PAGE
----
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Ismael Albelo 

National Ballet School of Cuba HIstorian and Lecturer

Your (OUR) documentary is very deep into my heart and soul. The end is a nice hope for our future: everybody will make whatever they want and need and all of us continue to be together as a big Cuban family.



Bestor Cram

Creative Director, Northern Light Productions

Last night was a special evening seeing your beautiful cinematography and your uniquely crafted storytelling.  I was stunned that I could continue to look at legs and toes for 90 minutes and feel I was always seeing anew.  The defection is a fascinating part of the story and I found that you chose to keep it personal and not a political thing so consistent with the film. 


As a viewer, I wanted to know what made a young person become so determined to be a ballet dancer.  I think your observational approach with the austere narrative voice encouraged me to look hard to discover that answer.  It isn't just a leap from poverty's dependence but an enactment of discovering personal independence and the joy it accompanies.


It is so nice to see a film that begs you to watch, not just to see voices illustrated.  You did it beautifully with a pace that encourages one to understand that in watching cinema comes the experience of becoming aware of your own sense of self.



Charles Warren

Professor of Film HIstory and Theory, Harvard University and Boston University

It's very beautiful - being immersed in that building, the dancing, the young people, everything. I think you got that question from the trained dancer because your shooting and editing just seem so intuitively engaged with the dance - the dance becomes film in what seems like a very natural way, and there's a transcendence about it. The social realities, these kids' backgrounds, the peculiarities of Cuba, all are made quite plain in the film, and yet the dedication to art and the excitement and fulfillment of it are felt very strongly - it seems, because YOU feel it, as the dancers and teachers do.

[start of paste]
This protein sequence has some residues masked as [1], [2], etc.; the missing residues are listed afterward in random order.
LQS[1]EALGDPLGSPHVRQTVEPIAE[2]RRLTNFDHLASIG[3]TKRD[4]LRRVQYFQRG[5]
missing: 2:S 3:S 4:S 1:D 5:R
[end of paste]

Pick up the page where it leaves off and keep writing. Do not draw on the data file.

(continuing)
Abelardo Morell

Internationally acclaimed photographer

Secundaria is a remarkable film. Seemingly about dance, and it's a wonderful visual homage to that subject; it deeply captures how students, entwined in a strange dance with a regime that is less than free manage to find a freedom of a sort. The film is also about the kind of ambition young artists are able to maintain when so much is still in question. Like Yeats' line "how can we know the dancer from the dance?" This film asks further: How can we know the dancer from society?




Gerald Peary

Curator, Boston University Cinematheque

Secundaria, is BU filmmaking professor Mary Jane Doherty’s superb documentary observation of Cuba’s National Ballet School, subtly filmed and shaped from 21 trips to Havana. Doing both camera and sound, Doherty shows us exquisite dance up close, on a stunning visceral level, but also tells the extraordinary story of a ballet school which allows its students the chance to escape from poverty and, for the young and brave, the daring possibility to prance away from Cuba.



Hubie Jones

Boston Children's Chorus Founder.  Social Activist.  Dean Emeritus Boston University

I have been to Cuba three times and love the Cuban people and their embrace of

music and the arts. Your film captures the investment of parents and other adults in children. You certainly captured the progression of ballet training in all its humanity and drama. The section on the defection of the Cuban young dancer was powerful. The photography was





Luis D'Elias

Musician, Berklee College of Music

The film is amazing. I love how despite being a documentary, there is an enormous dramatic content. It's amazing how people's lives are as dramatic as fiction. It reminds me that fiction mimics it, rather than otherwise. 




Ricardo Acosta 

Filmmaker: Herman's House and Marmato 

Sundance Documentary Labs

(A) beautiful story filmed over many years with little girls that transform into powerful Dancers, your perseverance and the master piece of Cinema Verité that "Secundaria" is.


(Then Jan 2014) Thanks for making a film so beautiful and soft and profound, Secundary is a treasure of cultural enhancement for any audience that want to see the reality and the passion, the personal and the universal story of a cuban adolescent building their dreams in a time of dysfunctional changes  in their country, its also a story of resilience and "Duende" - those very important component of any good Artist's gift.